Thanksgiving   Leave a comment

I love Thanksgiving! There are other holidays that I like, but Thanksgiving is my favorite.

One, I love the fall colors associated with it. Decorating for thanksgiving is fun with its oranges, deep yellows and faded greens. Two, I like having a day when I treat my family to foods we don’t eat all that often.

I have a smack-awesome turkey recipe that is incredibly easy, complements of my dad, a professional chef. First, always start with a frozen turkey. That fresh turkey everybody insists upon could be several days old by the time it hits your table and that increases the risk of salmonella and degrades the flavor. A frozen turkey is factory frozen within an hour of butchering, which means that until you start thawing it, it’s not aging, growing germs, etc. It’s WAY fresher than a fresh turkey. After it thaws (in the refrigerator or – in my case, our barely above freezing arctic entryway — which takes about 36-48 hours depending on turkey size), rinse the turkey inside and out. DO NOT PUT STUFFING IN THE TURKEY. That’s just asking to get sick as uncooked turkey juices drip into the stuffing that, by virtue of being inside the turkey, will never get hot enough to cook the turkey juices. “Stuffing” should be prepared separately. You need a black enamel baking pan. No bags, no aluminum throwaway broiling pan. Trust me — the pan is worth the cost. Lining it with aluminum foil makes it easier to clean, but the flavor is not as good. Cooking is sometimes about trade offs. Put your bird in the pan. Grease the breast with shortening or butter (whatever you like best, but shortening doesn’t burn, which makes it my preference). Sprinkle salt on the breast and legs (don’t overdo this). Pat to assure it adheres.  Pour a quarter cup of liquid in the bottom of the pan (orange juice is my favorite, but chicken broth or water will do; my brother uses apple juice; my best friend uses white wine). Insert a meat thermometer in the inner thigh. DO NOT RELY ON THE POP UP BUTTON. These are unreliable. Put the lid on the pan. Place the pan in a 325 degree oven. Now you have to do math. The turkey needs to cook about 15 minutes for every half pound. My 22-pound turkey is set for 330 minutes (5 1/2 hours). Set a timer and forget about it. Go cook potatoes or play Monopoly. Don’t check on it, don’t baste it. Just let it cook. Every time you lift that lid, you let precious moisture escape from the turkey. Basting doesn’t reverse that process. Just leave it alone. The turkey won’t be quite done when the timer goes off. The meat thermometer will show you still have about 10 degrees to go.  Take the lid off, slide the pan back into the oven and walk away for about 20 minutes. The breast will brown up and the thermometer will read about five degrees below done. Put the pan somewhere the dog can’t reach. Put the lid back on the pan and get the rest of the meal done. The turkey will actually keep cooking and bring the temperature up to 180 degrees. If you pull the turkey out of the oven at 180 degrees, it will be overcooked by the time it actually stops cooking. I bump the heat to 350 now and slide in my rolls and supervise my son as he smashed potatoes and yams. My daughter also contribute (she inherited my dad’s flair for food). About 20 minutes later, my husband or I start slicing the turkey, which is so juicy sometimes the wings fall off when we pull it from the pan. You will also have a lot of pan drippings for gravy using this method.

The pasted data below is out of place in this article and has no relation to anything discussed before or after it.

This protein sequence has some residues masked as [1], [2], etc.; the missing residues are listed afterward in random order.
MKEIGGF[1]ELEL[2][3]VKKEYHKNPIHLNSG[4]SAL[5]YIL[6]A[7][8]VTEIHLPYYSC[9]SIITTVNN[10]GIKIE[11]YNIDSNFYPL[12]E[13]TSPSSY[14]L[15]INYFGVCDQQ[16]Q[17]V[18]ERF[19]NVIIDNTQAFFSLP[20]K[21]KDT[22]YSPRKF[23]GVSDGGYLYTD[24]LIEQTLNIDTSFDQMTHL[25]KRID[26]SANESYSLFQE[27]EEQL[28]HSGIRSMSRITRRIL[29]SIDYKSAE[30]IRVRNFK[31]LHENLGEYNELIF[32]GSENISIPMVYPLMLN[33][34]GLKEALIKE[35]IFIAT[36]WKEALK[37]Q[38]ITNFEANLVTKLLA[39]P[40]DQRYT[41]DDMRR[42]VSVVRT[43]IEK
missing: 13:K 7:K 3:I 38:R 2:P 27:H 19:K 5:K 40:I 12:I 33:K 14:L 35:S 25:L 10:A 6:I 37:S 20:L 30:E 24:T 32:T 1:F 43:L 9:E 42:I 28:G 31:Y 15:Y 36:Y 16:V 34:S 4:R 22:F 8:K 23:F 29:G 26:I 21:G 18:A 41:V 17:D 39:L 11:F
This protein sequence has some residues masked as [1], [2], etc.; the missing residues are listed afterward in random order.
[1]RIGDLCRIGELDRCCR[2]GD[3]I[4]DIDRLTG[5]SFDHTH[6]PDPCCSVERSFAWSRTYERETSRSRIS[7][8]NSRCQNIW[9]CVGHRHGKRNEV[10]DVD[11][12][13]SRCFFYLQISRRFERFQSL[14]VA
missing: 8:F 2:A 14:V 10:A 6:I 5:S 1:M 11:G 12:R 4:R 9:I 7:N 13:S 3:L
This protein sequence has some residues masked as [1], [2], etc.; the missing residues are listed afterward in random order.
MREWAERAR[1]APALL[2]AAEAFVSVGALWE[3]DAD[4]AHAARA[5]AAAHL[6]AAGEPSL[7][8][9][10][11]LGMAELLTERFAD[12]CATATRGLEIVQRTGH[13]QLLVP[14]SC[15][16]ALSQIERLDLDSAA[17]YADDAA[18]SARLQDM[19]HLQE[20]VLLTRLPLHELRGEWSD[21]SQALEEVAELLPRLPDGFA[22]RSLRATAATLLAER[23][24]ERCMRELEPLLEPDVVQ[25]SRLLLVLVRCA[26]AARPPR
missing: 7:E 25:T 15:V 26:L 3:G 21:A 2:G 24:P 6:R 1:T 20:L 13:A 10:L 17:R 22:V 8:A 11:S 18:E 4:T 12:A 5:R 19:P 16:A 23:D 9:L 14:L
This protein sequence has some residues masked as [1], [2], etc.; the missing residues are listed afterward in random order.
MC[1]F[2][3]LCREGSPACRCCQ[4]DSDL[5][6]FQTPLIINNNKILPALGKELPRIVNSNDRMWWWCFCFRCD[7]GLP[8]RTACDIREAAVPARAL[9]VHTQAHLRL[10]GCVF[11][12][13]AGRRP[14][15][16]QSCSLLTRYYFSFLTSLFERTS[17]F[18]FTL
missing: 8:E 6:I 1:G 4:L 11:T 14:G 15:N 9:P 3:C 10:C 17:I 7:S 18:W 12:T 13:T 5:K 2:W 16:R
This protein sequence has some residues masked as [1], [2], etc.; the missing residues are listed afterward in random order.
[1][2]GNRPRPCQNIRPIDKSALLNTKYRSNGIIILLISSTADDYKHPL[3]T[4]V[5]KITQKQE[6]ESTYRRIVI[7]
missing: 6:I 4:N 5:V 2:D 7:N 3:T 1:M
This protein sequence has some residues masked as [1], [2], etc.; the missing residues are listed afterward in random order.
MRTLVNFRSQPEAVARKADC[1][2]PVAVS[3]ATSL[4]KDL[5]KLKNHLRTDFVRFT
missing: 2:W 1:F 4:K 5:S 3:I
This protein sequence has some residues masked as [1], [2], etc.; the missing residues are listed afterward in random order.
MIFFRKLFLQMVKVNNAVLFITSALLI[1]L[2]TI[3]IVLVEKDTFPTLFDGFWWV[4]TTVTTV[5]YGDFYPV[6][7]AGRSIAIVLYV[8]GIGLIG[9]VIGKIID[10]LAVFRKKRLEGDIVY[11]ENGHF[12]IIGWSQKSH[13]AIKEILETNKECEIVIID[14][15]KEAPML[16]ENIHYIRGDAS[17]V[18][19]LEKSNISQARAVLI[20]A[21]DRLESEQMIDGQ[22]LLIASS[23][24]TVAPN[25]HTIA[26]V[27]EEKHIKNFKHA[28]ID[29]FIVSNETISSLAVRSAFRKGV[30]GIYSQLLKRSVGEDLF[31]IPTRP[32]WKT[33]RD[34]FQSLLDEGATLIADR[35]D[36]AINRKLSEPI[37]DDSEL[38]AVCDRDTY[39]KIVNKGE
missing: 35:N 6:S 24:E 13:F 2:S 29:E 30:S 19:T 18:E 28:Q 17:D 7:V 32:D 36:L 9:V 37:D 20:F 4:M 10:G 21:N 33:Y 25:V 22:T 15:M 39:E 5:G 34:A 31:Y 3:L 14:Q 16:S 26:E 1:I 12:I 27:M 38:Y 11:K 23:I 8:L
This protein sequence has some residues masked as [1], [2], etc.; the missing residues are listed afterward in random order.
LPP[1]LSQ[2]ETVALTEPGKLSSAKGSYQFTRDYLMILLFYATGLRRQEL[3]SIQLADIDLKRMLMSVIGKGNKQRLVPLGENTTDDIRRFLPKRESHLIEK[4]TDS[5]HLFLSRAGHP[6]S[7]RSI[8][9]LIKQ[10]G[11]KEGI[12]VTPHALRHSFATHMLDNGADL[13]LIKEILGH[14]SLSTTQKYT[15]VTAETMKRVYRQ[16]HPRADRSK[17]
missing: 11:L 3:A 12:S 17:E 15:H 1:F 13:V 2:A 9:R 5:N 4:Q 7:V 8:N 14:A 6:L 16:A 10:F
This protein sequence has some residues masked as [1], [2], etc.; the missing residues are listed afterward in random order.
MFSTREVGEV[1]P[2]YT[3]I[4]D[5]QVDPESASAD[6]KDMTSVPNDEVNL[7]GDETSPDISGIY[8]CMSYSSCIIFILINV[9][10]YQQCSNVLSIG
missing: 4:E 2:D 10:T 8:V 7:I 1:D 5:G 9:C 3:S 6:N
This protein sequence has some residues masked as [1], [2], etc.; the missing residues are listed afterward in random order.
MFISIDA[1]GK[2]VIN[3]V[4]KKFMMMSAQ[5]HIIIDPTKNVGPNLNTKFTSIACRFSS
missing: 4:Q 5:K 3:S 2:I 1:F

So why do I like Thanksgiving besides knowing the secret to a no-fuss juicy turkey with a nice crackly brown breast?

Christmas has become so commercialized that it is hard to find the true meaning anymore. God left the glory of heaven to step into our filthy and mean world to become one of us and die for our sins, so that we don’t have to stand the consequences of our willful disobedience of Him and can one day join Him in heaven. We forget that, focus on the presents, the music, the decorations and the SHOPPING. Since the Christmas season now starts in the marketplace before Halloween, many of us are just glad its over come Boxing Day (and no, I’m not Canadian; I just appreciate the day). I do my Christmas shopping in September and October (better prices then and the stores are less frantic). Other than that, I don’t start Christmas until tomorrow — period, you can’t make me. Our family has a gratitude list we do every Thanksgiving. What are we grateful for? We raze each other if anyone cops out and says Thanksgiving dinner or our family without adding other more difficult to quantify gratitudes. For me, this year, I’m grateful I got fired from my long-time job this spring. It opened up new opportunities for me and yesterday, I ended my probationary period at a much better job. God had plans and He turned something bad into something good.

So today, folks, just pause and ask yourselves, “What am I grateful for?” Ask your family or friends. What does this accomplish?

In the mad dash for Christmas that starts tomorrow, you will probably be buying stuff nobody needs for people who may not even want it. You will rush around like a mad person, getting frustrated and overheated and you’ll really want to strangle Rudolph if you hear that song one more time. That’s an inevitable part of a commercialized Christmas. But if you’ve started the season with some thought about what in your life is worthwhile, it will all be a little easier and maybe on December 25, you’ll pause and think about the real reason for Christmas. For my family, that baby lying in a manger, already on the pathway to death for our sake, is the reason for Christmas and, somehow, listing what He’s done for us over the last year, helps us to hang onto that meaning as the rest of you rush around wishing Rudolph ill.

Posted November 22, 2012 by aurorawatcherak in Faith

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